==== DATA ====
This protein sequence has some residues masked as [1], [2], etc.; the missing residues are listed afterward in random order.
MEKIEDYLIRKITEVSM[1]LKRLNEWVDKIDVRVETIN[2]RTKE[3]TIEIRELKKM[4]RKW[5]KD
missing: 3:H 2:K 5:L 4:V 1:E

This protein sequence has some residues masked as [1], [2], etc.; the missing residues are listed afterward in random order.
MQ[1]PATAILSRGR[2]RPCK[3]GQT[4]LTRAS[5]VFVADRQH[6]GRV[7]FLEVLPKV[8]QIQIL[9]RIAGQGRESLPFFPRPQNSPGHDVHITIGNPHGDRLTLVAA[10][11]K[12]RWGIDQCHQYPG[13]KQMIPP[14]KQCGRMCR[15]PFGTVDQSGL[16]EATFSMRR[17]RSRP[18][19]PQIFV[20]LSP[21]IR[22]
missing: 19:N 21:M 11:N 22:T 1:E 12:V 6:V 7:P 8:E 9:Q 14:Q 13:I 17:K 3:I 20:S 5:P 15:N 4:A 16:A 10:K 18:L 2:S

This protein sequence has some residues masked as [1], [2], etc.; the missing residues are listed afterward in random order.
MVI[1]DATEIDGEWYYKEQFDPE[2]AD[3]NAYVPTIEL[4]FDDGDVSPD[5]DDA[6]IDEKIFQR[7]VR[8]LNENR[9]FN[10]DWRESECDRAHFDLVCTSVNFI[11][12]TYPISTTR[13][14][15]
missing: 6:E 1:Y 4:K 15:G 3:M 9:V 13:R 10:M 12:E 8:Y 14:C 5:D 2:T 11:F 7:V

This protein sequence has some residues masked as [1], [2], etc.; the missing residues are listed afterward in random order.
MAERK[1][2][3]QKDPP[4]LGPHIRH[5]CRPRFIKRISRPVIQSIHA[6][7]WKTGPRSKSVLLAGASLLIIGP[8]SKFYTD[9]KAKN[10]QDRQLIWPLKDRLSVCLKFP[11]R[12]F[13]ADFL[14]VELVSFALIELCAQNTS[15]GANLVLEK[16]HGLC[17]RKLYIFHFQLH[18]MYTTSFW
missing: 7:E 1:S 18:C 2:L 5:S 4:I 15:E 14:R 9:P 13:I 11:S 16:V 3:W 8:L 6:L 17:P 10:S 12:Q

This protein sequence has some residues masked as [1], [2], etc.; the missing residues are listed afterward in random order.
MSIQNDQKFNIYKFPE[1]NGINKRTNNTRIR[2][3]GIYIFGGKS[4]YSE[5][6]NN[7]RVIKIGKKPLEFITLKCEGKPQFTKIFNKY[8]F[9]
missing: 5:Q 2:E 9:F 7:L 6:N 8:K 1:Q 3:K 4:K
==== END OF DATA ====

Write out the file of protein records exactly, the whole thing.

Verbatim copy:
This protein sequence has some residues masked as [1], [2], etc.; the missing residues are listed afterward in random order.
MEKIEDYLIRKITEVSM[1]LKRLNEWVDKIDVRVETIN[2]RTKE[3]TIEIRELKKM[4]RKW[5]KD
missing: 3:H 2:K 5:L 4:V 1:E

This protein sequence has some residues masked as [1], [2], etc.; the missing residues are listed afterward in random order.
MQ[1]PATAILSRGR[2]RPCK[3]GQT[4]LTRAS[5]VFVADRQH[6]GRV[7]FLEVLPKV[8]QIQIL[9]RIAGQGRESLPFFPRPQNSPGHDVHITIGNPHGDRLTLVAA[10][11]K[12]RWGIDQCHQYPG[13]KQMIPP[14]KQCGRMCR[15]PFGTVDQSGL[16]EATFSMRR[17]RSRP[18][19]PQIFV[20]LSP[21]IR[22]
missing: 19:N 21:M 11:N 22:T 1:E 12:V 6:V 7:P 8:E 9:Q 14:Q 13:I 17:K 3:I 20:S 5:P 15:N 4:A 16:A 10:K 18:L 2:S

This protein sequence has some residues masked as [1], [2], etc.; the missing residues are listed afterward in random order.
MVI[1]DATEIDGEWYYKEQFDPE[2]AD[3]NAYVPTIEL[4]FDDGDVSPD[5]DDA[6]IDEKIFQR[7]VR[8]LNENR[9]FN[10]DWRESECDRAHFDLVCTSVNFI[11][12]TYPISTTR[13][14][15]
missing: 6:E 1:Y 4:K 15:G 3:M 9:V 13:R 10:M 12:E 8:Y 14:C 5:D 2:T 11:F 7:V

This protein sequence has some residues masked as [1], [2], etc.; the missing residues are listed afterward in random order.
MAERK[1][2][3]QKDPP[4]LGPHIRH[5]CRPRFIKRISRPVIQSIHA[6][7]WKTGPRSKSVLLAGASLLIIGP[8]SKFYTD[9]KAKN[10]QDRQLIWPLKDRLSVCLKFP[11]R[12]F[13]ADFL[14]VELVSFALIELCAQNTS[15]GANLVLEK[16]HGLC[17]RKLYIFHFQLH[18]MYTTSFW
missing: 7:E 1:S 18:C 2:L 5:S 4:I 15:E 14:R 9:P 13:I 11:S 16:V 3:W 8:L 6:L 17:P 10:S 12:Q

This protein sequence has some residues masked as [1], [2], etc.; the missing residues are listed afterward in random order.
MSIQNDQKFNIYKFPE[1]NGINKRTNNTRIR[2][3]GIYIFGGKS[4]YSE[5][6]NN[7]RVIKIGKKPLEFITLKCEGKPQFTKIFNKY[8]F[9]
missing: 5:Q 2:E 9:F 7:L 6:N 8:K 1:Q 3:K 4:K